The plaintiff asks for protection only during the season, and needs no more, for the designs are all ephemeral. It seeks in this way to disguise the extent of the proposed innovation, and to persuade us that, if we interfere only a little, the solecism, if there be one, may be pardonable. But the reasoning which would justify any interposition at all demands that it cover the whole extent of the injury. A man whose designs come to harvest in two years, or in five, has prima facie as good right to protection as one who deals only in annuals. Nor could we consistently stop at designs; processes, machines, and secrets have an equal claim. The upshot must be that, whenever any one has contrived any of these, others may be forbidden to copy it. That is not the law. In the absence of some recognized right at common law, or under the statutes-- and the plaintiff claims neither-- a man's property is limited to the chattels which embody his invention. Others may imitate these at their pleasure. Flagg Mfg. Co. v. Holway, 178 Mass. 83, 59 N.E. 667; Keystone Co. v. Portland Publishing Co., 186 F. 690 (C.C.A. 1); Heide v. Wallace, 135 F. 346 (C.C.A. 3); Upjohn Co. v. Merrell Co., 269 F. 209 (C.C.A. 6); Hudson Co. v. Apco Co. (D.C.) 288 F. 871; Crescent Tool Co. v. Kilborn & Bishop Co., 247 F. 299 (C.C.A. 2); Hamilton Co. v. Tubbs Co. (D.C.) 216 F. 401; Montegut v. Hickson, 178 App.Div. 94, 164 N.Y.S. 858.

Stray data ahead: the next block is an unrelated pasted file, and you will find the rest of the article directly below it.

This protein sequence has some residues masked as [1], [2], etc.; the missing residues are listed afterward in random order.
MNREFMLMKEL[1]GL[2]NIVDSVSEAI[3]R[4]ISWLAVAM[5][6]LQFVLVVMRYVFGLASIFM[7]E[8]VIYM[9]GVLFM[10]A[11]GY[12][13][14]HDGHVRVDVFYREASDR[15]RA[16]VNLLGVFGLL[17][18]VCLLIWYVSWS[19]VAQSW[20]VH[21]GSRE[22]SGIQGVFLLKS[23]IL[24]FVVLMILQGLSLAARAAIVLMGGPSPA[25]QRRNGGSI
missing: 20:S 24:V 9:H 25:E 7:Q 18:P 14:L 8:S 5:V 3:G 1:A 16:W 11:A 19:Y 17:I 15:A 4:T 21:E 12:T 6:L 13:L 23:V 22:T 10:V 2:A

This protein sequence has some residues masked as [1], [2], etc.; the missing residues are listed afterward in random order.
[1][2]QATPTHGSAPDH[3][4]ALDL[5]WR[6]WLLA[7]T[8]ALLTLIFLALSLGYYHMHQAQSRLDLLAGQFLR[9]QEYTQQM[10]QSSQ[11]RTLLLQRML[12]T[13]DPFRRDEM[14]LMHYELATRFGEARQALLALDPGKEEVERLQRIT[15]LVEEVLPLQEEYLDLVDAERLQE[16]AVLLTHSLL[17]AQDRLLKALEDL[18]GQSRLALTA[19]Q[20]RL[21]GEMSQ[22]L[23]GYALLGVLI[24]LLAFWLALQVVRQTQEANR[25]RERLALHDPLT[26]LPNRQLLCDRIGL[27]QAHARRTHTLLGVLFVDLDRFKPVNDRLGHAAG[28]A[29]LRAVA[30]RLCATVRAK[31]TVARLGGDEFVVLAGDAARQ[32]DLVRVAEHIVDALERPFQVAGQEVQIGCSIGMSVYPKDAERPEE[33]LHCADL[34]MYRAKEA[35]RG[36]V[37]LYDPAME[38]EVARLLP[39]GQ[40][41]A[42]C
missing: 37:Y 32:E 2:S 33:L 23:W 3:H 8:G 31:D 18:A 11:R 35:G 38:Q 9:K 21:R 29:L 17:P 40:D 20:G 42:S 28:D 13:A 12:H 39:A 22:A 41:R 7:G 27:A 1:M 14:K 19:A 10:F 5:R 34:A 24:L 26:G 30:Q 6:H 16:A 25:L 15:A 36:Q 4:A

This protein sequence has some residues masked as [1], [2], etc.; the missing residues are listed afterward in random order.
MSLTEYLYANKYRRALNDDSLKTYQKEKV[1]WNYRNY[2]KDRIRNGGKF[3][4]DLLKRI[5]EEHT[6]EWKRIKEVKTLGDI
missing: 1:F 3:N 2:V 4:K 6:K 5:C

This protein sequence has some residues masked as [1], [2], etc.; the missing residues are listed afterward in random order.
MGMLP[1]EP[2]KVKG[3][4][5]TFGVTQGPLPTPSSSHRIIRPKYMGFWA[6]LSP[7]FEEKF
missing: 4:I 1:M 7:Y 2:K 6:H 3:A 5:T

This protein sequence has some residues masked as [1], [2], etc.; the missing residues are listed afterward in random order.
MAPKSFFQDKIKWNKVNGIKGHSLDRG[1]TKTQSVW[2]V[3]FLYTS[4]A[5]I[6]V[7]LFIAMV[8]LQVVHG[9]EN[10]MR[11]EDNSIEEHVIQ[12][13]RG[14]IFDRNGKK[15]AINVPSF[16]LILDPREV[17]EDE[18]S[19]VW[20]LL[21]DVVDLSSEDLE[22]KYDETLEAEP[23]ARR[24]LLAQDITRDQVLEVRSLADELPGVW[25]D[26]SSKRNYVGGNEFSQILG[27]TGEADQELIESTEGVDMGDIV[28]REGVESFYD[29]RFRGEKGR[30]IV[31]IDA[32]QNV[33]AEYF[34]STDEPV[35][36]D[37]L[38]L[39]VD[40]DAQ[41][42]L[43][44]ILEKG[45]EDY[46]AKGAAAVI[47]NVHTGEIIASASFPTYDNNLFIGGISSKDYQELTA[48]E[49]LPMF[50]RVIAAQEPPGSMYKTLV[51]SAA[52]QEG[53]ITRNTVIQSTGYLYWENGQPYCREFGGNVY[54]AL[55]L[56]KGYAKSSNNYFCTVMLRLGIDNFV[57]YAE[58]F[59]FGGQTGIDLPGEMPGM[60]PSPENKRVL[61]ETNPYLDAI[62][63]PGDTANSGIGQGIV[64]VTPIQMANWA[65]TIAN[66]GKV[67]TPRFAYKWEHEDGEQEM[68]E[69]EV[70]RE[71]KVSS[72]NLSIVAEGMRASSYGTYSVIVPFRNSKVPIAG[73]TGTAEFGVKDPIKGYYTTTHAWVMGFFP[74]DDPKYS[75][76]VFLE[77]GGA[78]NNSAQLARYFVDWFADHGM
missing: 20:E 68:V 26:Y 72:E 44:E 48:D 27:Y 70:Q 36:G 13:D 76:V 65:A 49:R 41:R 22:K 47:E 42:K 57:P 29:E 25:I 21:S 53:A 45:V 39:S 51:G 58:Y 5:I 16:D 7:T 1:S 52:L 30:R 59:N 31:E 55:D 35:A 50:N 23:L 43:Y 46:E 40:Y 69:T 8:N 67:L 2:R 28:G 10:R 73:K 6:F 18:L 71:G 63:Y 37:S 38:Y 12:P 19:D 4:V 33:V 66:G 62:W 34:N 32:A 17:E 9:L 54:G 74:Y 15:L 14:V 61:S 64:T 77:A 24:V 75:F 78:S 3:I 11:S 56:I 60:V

This is confirmed by the doctrine of 'non-functional' features, under which it is held that to imitate these is to impute to the copy the same authorship as the original. Enterprise Co. v. Landers, 131 F. 240 (C.C.A. 2); Yale & Towne Co. v. Adler, 154 F. 37 (C.C.A. 2); Rushmore v. Manhattan Co., 163 F. 939, 19 L.R.A.(N.S.) 269 (C.C.A. 2); Rushmore v. Badger Co., 198 F. 379 (C.C.A. 2); Fox v. Glynn, 191 Mass. 344, 78 N.E. 89, 9 L.R.A.(N.S.) 1096, 114 Am.St.Rep. 619. These decisions imply that, except as to these elements, any one may copy the original at will. Unless, therefore, there has been some controlling authority to the contrary, the bill at bar stands upon no legal right and must fail.